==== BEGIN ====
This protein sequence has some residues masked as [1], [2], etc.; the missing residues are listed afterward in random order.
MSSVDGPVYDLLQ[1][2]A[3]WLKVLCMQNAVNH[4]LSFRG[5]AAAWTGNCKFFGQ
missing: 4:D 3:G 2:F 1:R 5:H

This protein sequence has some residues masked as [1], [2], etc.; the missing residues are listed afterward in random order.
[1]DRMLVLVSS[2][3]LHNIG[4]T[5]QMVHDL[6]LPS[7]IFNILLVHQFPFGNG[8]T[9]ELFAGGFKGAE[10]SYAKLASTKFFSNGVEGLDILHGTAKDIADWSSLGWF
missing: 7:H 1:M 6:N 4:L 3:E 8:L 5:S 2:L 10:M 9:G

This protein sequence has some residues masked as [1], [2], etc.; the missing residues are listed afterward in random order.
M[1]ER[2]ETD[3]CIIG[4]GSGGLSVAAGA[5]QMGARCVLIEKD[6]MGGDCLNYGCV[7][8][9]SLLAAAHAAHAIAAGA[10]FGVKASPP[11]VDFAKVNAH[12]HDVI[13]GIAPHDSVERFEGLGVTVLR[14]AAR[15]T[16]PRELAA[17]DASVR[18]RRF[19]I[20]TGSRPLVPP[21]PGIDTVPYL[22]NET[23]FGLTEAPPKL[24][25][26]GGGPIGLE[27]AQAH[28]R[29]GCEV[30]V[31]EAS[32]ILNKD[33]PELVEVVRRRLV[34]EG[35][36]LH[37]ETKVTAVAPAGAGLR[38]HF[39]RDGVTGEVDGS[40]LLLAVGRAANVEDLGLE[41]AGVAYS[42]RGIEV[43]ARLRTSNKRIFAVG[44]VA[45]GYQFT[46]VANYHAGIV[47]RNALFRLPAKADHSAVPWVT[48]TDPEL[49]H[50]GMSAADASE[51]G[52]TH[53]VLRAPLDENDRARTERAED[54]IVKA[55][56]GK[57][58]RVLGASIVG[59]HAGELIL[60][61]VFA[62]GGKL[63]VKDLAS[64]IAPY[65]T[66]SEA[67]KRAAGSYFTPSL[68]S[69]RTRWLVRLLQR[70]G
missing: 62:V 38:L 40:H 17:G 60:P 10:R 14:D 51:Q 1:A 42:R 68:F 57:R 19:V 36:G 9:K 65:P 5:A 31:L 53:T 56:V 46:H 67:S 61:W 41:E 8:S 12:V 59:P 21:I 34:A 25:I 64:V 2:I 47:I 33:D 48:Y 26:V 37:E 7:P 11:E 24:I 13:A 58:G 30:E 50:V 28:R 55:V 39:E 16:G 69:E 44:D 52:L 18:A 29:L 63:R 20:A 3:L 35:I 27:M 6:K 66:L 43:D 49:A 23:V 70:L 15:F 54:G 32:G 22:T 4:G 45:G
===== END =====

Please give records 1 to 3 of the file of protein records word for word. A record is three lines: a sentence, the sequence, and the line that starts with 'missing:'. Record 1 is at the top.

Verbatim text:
This protein sequence has some residues masked as [1], [2], etc.; the missing residues are listed afterward in random order.
MSSVDGPVYDLLQ[1][2]A[3]WLKVLCMQNAVNH[4]LSFRG[5]AAAWTGNCKFFGQ
missing: 4:D 3:G 2:F 1:R 5:H

This protein sequence has some residues masked as [1], [2], etc.; the missing residues are listed afterward in random order.
[1]DRMLVLVSS[2][3]LHNIG[4]T[5]QMVHDL[6]LPS[7]IFNILLVHQFPFGNG[8]T[9]ELFAGGFKGAE[10]SYAKLASTKFFSNGVEGLDILHGTAKDIADWSSLGWF
missing: 7:H 1:M 6:N 4:L 3:E 8:L 5:S 2:L 10:M 9:G

This protein sequence has some residues masked as [1], [2], etc.; the missing residues are listed afterward in random order.
M[1]ER[2]ETD[3]CIIG[4]GSGGLSVAAGA[5]QMGARCVLIEKD[6]MGGDCLNYGCV[7][8][9]SLLAAAHAAHAIAAGA[10]FGVKASPP[11]VDFAKVNAH[12]HDVI[13]GIAPHDSVERFEGLGVTVLR[14]AAR[15]T[16]PRELAA[17]DASVR[18]RRF[19]I[20]TGSRPLVPP[21]PGIDTVPYL[22]NET[23]FGLTEAPPKL[24][25][26]GGGPIGLE[27]AQAH[28]R[29]GCEV[30]V[31]EAS[32]ILNKD[33]PELVEVVRRRLV[34]EG[35][36]LH[37]ETKVTAVAPAGAGLR[38]HF[39]RDGVTGEVDGS[40]LLLAVGRAANVEDLGLE[41]AGVAYS[42]RGIEV[43]ARLRTSNKRIFAVG[44]VA[45]GYQFT[46]VANYHAGIV[47]RNALFRLPAKADHSAVPWVT[48]TDPEL[49]H[50]GMSAADASE[51]G[52]TH[53]VLRAPLDENDRARTERAED[54]IVKA[55][56]GK[57][58]RVLGASIVG[59]HAGELIL[60][61]VFA[62]GGKL[63]VKDLAS[64]IAPY[65]T[66]SEA[67]KRAAGSYFTPSL[68]S[69]RTRWLVRLLQR[70]G
missing: 62:V 38:L 40:H 17:G 60:P 10:R 14:D 51:Q 1:A 42:R 68:F 57:R 19:V 36:G 9:K 65:P 5:A 31:L 53:T 56:V 46:H 67:S 61:W 41:E 8:S 12:V 59:P 21:I 34:A 25:I 64:V 2:I 47:I 33:D 48:Y 26:V 37:E 7:P 11:E 24:I 13:A 58:G 30:E 50:V 28:R 55:V 39:E 16:G 69:E 44:D 52:L 18:A 29:L 63:R 20:A 3:L 35:I 27:M 6:K 66:L 43:D 49:A 23:V 70:L 15:F 54:G 32:G 22:T 4:G 45:G